Neal Shusterman's novel "Unwind" appeals to teens with an abnormal interest in disturbing subject matter, otherwise known as dissected dying. Or is it the vagaries of life that fascinate?
"When does life begin?" its cast of adolescent characters ask.
"If more people could admit they really don't know, maybe there never would have been a Heartland War," offers protagonist and anti-hero Connor Lassiter.
Shusterman masters the satirical in his dystopic novel, wrapping technicalities of current abortion debate with teenage angst.
In Connor's study of history, the Second Civil War in the United States has been fought over abortion; wide division over the answer to When life begins sparked a blood battle. To satisfy both sides, a compromise was crafted: all babies must be birthed, but parents have a right to unwind them when they achieve their teens.
To unwind means to methodically dismantle and donate 99.44% of their child's body as transplanted surgical parts, not truly aborting them, but relinquishing parental responsibility from that moment forward.
“I was never going to amount to much anyway, but now, statistically speaking, there’s a better chance that some part of me will go on to greatness somewhere in the world. I’d rather be partly great than entirely useless,” rationalizes Samson Ward, ward of the state, as he heads to unwind camp.
Wordnet defines black humor as “the juxtaposition of morbid and farcical elements to give a disturbing effect.”
The necessary justification of a Samson Ward headed toward his dismantling reflects such cynicism.
Though there are more disturbed moments. Connor’s parents have decided to unwind him, but have yet to tell him their decision. He stumbles on the truth and responds with smoldering contempt:
“... he found a certain power in knowing his parent’s secret. Now the blows he could deal them were so much more effective. Like the day he brought flowers home for his mother and she cried for hours. Like the B+ he brought home on a science test. Best grade he ever got in science. He handed it to his father, who looked at it, the color draining from his fare. ‘See Dad, my grades are getting better. I could even bring my science grade up to a A by the end of the semester.’ An hour later his father was sitting in a chair, still clutching the test in his hand, and staring blankly at the wall.”
Gotta love that kid! He expresses meaning through action and words that normally signify the opposite, i.e., he applies intense irony to his situation.
Here's another example of black humor:
“If I’m unwound,” says Hayden, “I want my eyes to go to a photographer—one who shoots supermodels. That’s what I want these eyes to see.”
“My lips will go to a rock star,” says Connor.
“These legs are definitely going to the Olympics.”
“My ears to an orchestra conductor.”
“My stomach to a food critic.”
“My bicepts to a body builder.”
The scene may be offensive to some and is decidedly graphic in nature, suiting the Urban Dictionary’s definition of black humor. Such macabre effects are funny for both cast and readers.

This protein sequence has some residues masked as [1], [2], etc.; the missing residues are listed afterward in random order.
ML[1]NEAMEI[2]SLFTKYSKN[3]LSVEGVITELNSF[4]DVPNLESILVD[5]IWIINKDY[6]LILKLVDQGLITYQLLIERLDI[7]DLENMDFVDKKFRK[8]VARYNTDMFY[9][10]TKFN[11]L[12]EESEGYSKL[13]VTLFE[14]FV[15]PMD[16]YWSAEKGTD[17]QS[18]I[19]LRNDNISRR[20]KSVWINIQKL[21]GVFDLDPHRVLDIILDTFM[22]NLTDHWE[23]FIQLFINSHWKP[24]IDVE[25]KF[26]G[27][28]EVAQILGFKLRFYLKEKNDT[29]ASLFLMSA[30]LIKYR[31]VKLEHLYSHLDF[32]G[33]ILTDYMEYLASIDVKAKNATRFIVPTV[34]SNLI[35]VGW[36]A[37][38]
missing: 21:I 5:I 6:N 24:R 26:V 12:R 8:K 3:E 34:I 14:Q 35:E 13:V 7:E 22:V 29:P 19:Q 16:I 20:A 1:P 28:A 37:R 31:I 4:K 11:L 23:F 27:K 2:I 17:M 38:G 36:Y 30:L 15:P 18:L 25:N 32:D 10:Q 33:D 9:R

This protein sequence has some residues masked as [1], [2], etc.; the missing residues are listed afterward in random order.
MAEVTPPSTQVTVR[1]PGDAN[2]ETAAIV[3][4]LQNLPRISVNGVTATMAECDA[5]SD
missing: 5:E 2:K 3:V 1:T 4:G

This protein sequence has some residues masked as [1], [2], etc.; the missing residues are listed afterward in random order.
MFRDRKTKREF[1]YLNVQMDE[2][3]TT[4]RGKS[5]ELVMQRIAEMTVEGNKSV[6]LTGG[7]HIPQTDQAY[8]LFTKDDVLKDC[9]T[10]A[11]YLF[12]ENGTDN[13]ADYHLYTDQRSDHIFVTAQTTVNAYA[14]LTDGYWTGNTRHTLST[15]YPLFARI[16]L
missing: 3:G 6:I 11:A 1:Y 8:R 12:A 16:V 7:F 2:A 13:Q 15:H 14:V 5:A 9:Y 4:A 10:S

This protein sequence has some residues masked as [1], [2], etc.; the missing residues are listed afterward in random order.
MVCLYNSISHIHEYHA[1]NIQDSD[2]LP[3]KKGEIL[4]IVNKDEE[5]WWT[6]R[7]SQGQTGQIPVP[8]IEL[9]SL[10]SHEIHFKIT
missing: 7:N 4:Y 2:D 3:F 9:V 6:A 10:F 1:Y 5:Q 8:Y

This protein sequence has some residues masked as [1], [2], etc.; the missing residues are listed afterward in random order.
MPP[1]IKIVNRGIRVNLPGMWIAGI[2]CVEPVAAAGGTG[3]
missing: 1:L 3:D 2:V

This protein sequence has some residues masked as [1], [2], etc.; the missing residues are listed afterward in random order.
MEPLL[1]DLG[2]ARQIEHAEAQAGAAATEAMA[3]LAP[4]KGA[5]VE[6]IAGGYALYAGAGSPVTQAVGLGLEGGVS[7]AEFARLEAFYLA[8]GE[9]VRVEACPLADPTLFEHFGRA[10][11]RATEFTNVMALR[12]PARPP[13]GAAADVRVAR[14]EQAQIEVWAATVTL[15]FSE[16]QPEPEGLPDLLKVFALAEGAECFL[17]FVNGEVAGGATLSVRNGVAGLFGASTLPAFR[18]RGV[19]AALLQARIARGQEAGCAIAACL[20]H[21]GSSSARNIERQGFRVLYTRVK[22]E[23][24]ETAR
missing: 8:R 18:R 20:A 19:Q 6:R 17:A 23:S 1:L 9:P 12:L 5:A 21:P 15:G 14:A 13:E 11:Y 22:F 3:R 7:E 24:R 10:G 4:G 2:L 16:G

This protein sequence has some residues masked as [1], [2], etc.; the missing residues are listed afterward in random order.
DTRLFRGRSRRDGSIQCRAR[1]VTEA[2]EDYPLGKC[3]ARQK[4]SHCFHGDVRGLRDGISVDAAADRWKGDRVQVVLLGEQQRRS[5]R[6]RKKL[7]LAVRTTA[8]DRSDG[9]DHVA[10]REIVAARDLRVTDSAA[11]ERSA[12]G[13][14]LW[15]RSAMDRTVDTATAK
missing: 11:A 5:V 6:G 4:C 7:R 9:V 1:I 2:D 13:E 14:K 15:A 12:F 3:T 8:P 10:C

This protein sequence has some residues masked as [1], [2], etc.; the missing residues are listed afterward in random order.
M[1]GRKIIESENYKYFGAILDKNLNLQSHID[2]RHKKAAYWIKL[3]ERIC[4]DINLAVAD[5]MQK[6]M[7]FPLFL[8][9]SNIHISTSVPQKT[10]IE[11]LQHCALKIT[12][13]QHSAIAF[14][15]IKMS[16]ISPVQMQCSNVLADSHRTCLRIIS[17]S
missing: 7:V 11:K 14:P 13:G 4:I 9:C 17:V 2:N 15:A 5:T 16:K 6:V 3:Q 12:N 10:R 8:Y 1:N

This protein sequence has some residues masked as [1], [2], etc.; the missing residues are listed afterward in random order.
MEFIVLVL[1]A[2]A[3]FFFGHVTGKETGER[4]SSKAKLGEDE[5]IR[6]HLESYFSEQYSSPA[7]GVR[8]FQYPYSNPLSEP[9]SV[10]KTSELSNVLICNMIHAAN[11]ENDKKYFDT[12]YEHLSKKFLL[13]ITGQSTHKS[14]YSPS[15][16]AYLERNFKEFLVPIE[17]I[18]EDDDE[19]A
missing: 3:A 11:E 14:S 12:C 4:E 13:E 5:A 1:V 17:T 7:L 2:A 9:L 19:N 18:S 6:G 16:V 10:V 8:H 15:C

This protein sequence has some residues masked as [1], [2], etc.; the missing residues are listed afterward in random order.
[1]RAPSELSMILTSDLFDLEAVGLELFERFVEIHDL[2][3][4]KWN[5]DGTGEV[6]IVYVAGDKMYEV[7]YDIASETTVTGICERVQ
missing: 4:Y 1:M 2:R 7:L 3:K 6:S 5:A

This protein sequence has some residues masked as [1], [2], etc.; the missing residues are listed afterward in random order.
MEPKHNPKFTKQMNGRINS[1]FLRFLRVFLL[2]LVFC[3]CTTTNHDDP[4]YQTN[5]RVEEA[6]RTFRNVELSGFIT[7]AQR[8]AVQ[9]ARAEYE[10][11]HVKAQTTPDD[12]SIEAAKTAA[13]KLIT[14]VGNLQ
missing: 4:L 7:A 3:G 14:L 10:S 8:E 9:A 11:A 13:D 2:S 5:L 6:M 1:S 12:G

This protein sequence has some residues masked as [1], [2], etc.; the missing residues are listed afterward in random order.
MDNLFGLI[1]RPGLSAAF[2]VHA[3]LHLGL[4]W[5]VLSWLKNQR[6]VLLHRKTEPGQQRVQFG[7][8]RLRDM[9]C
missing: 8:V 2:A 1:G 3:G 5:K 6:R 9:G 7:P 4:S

The ultimate example of dark- even cruel- humor however, is found in Chapter 60’s Harvest scene. Again, the Urban Dictionary shares, “… verbally describing a horrible incident in graphic, long winded detail can be found funny in itself.”
Consider this horrific moment: an anonymous kid being surgically unwound:
“He feels a sharp pinprick in the right side of his neck, and then in the left side.
“’That,’ says the nurse, ‘is the only pain you’ll be feeling today.’
“’This is it, then,’ (x) says. ‘You’re putting me under?’
“Although he can’t see her mouth beneath her surgical mask, he can see the smile in her eyes.
“’Not at all,’ she says. ‘By law, we’re required to keep you conscious through the entire procedure.’ The nurse takes his hand. ‘You have a right to know everything that’s happening to you, every step of the way.’”
Evidently readers have a similar right. Step by step, hour after hour, parts come off. Readers are privy to it all:
“Two hours, five minutes.
“’Blink twice if you can hear me.’
“’You’re being very brave.’
“He tries to think of other things, other places, but his mind keeps being drawn back to this place. Everyone’s so close around him now. Yellow figures lean all around him like flower petals closing in. Another section of the table is taken away…”
Merriam-Webster defines black humor as, “humor marked by the use of morbid, ironic, grotesquely comic episodes.” Neal Shusterman has achieved its mastery in a novel both monstrous and penetrating.
“Unwind” may be set in the future, but the issues it addresses transcend time. Its place in middle school English curricula is justified beyond citing stellar examples of dark humor. “Unwind” raises poignant discussions over and above, “When does life begin?” It considers:
- When is war justified?
- Why might a person choose to become a Clapper (suicide bomber)?
- Why might a dictator behave as he does (backstory)?
And perhaps most telling, Will sixteen year old girls ever change? “She’s such a slave to fashion,” Connor observed of his girlfriend Ariana, “always getting the newest pigment injection the second it’s in style.”
Shusterman's novel earns a rating of 97/100-- a bit lower than perfection considering contemporary references that take readers out of the novel, i.e., “They blew up an Old Navy in the North Akron Mall.” As if there might be an Old Navy or even a Mall following some futuristic Heartland War.
The movie “Unwind” is slated for release by Constantin Films in 2015. Casting does not appear to be complete, as yet.